Last week, Ethereum transitioned from "proof of work" (PoW) consensus to "proof of stake" (PoS), completing the long-awaited Merge.
Why Did Ethereum Merge?
Before the merge, Ethereum was mined using specialized computer graphics cards. The PoW mining process was expensive and energy-intensive. Now, it's said that the Ethereum network uses 99.99% less energy than it did before the Merge. The cut in energy use by Ethereum is equal to 0.2% of the global energy use–the same amount as Finland uses.
This helps Ethereum avoid potential sanctions or bans in countries that care about pollution–particularly in the EU. PoS networks are also becoming more popular in light of energy price increases. In fact, Bitcoin is now the only remaining major PoW crypto.
Ethereum Is Now Centralized
Unfortunately, PoS networks have their own problem: centralization. Following the Merge, Coinbase and Lido dominate the Ethereum network. Over 40% of new blocks since the Merge were built by addresses belonging to Coinbase or Lido. The Maximal Extractable Value (MEV) sector is even more centralized: Flashbots, the leading MEV service provider, built over 80% of the new Ethereum blocks since the Merge.
ETHPoW, AKA Ethereum PoW Fork IOU (ETHW)
Leading up to the Merge, it became clear there would be at least one ETH fork that stayed on the PoW network. The winner appears to be ETHPoW, created by Chandler Guo, a powerful ETH miner and a principal architect of Ethereum Classic (ETC), the original ETH fork token. ETHPoW is a hard fork of the Ethereum network that includes all the pre-Merge ETH transactions and will extend forward as its own chain.
The market has not responded well to ETHPoW since the Merge, and the token is down 90% from its post-Merge high.
The entire project seemed like a rush job. At launch, ETHPoW used a Chain ID already assigned to Bitcoin Cash's Testnet. This rendered MetaMask users unable to move ETHPoW at its launch. MetaMask users reported connection errors for over 12 hours, but since they were probably trying to sell their ETHPoW, this launch hiccup may have benefitted the project long-term.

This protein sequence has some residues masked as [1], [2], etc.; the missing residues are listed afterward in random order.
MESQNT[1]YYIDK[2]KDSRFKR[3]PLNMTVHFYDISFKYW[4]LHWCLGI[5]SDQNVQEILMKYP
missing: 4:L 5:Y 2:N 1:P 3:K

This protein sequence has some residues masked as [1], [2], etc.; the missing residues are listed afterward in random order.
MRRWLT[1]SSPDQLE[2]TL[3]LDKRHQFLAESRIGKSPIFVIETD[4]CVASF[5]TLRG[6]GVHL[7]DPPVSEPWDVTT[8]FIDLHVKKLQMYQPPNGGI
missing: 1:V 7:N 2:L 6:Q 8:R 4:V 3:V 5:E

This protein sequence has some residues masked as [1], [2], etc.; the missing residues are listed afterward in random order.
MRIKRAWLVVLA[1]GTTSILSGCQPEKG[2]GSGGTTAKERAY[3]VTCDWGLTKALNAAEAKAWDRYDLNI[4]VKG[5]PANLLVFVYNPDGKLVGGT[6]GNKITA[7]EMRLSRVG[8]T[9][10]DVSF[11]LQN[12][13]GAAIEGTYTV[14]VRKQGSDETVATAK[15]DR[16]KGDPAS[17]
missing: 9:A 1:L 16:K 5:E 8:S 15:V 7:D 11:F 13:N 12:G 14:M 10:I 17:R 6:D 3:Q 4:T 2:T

Why Is ETH Down After a Successful Merge?
The Merge went well, and there's a lot less ETH issued now, so why is ETH down over 10% since the Merge? I'm not an investment advisor, but to me it looks like two major factors are contributing to ETH's price drop: the macro, and loans.
The US economy is not doing well, and the Merge happened to time up with a negative announcement from the US Fed. Investors are more poor now, so they're less willing to buy ETH.
In the run-up to the Merge, investors borrowed significant amounts of ETH at high interest rates in order to get the ETHPoW tokens for free. Investors were borrowing so much ETH before the Merge that DeFi lending protocol Aave suspended ETH loans and the ETH borrow interest rates were almost 200% per year on other platforms.
Once these ETH borrowers received their ETHPoW, they probably returned their borrowed ETH and dumped the ETHPoW. This sell pressure, combined with a poor macro, could explain why ETH is trading 10% lower than it did before the Merge.